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My Raspberry Pi Thinks It's a Mainframe!

As the Raspberry Pi (896-8660) started to ship the Sinclair ZX Spectrum turned 30 years old, and comparisons were being made between the two and their role in providing access to affordable computer hardware. Given the phenomenal advances in computing since the birth of the ZX Spectrum, I thought it might be fun to compare the Raspberry Pi with a computer that was closer to the state of the art at around that time, and to see if the Raspberry Pi could fill its shoes...

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Introduced not long after the ZX Spectrum, the IBM 4381 processor was the workhorse of mainframe computer installations that could fill a data centre and support many thousands of users. Managing to do this with what may now seem to us like trivial resources:

  • 2-2.7 MIPS CPU

  • Optional maths co-processor

  • 4-32MB RAM

  • Up to 4x I/O channels running at 3MB/second

Even when compared with the pocked-sized Raspberry Pi, which manages to pack:

  • 965 MIPS CPU

  • FPU + 24GFLOP GPU

  • 256MB RAM

  • 60MB/second I/O (USB2)

Actually, this comparison is more than a little unfair, in that metrics such as MIPS ratings are not that useful when comparing dissimilar architectures. And mainframes are pretty special, with things like “assist” processors that free up the main CPU from having to do certain tasks, and terminals that manage presentation and enable efficient use of mainframe resources. But still, this does serve as a powerful indication of fundamental technological progress that has been made.

Could a Raspberry Pi replace the IBM 4381? Well, it turns out that just as it's possible to use a Pi to emulate a ZX Spectrum, one can be used to emulate a somewhat larger mainframe computer. This has been made possible by a piece of open source software called Hercules, and next we'll cover the experience of running this under Debian Linux on a Raspberry Pi.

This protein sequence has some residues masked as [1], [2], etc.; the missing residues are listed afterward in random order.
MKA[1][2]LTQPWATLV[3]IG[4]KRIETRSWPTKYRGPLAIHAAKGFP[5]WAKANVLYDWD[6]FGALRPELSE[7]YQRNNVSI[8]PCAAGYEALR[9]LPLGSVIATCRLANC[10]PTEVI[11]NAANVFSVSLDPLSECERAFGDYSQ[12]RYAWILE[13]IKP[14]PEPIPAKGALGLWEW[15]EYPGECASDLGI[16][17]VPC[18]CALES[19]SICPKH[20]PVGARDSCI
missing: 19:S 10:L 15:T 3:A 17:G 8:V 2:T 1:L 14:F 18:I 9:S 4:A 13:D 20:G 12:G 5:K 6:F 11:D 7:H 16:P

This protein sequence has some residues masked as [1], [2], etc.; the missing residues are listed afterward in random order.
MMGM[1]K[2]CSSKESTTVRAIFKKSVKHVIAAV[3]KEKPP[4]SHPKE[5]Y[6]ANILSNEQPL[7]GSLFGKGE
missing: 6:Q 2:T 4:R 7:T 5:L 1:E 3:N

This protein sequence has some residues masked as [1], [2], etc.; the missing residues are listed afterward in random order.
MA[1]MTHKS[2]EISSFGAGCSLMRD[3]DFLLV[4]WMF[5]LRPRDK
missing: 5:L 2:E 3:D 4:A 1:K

First we install the hercules package from the Debian repository, and then create a configuration file which tells it to emulate a model 4381 machine with 16MB RAM and terminals and storage etc. attached. Hercules is then executed from the command line, and we run up an IBM 3270 terminal emulator from another machine on the network, providing it with the IP address of our Raspberry Pi and the port number specified in the Hercules configuration.

On connecting, Hercules prints out a few details to the remote 3270 screen.

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Then if we go to back to the Raspberry Pi (connected to over its UART via a PC running minicom) we see that Hercules reports that a terminal has attached.

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A computer without software wouldn't be much use, and so Hercules was configured with virtual disk drives containing a very old public domain release of a mainframe operating system that still finds much use today, VM. As the name suggests this provides virtual machines (mainframes!), in which it's possible to run applications, some other mainframe operating system, or should you wish to utterly confuse yourself, another copy of VM with a third copy of VM running inside that.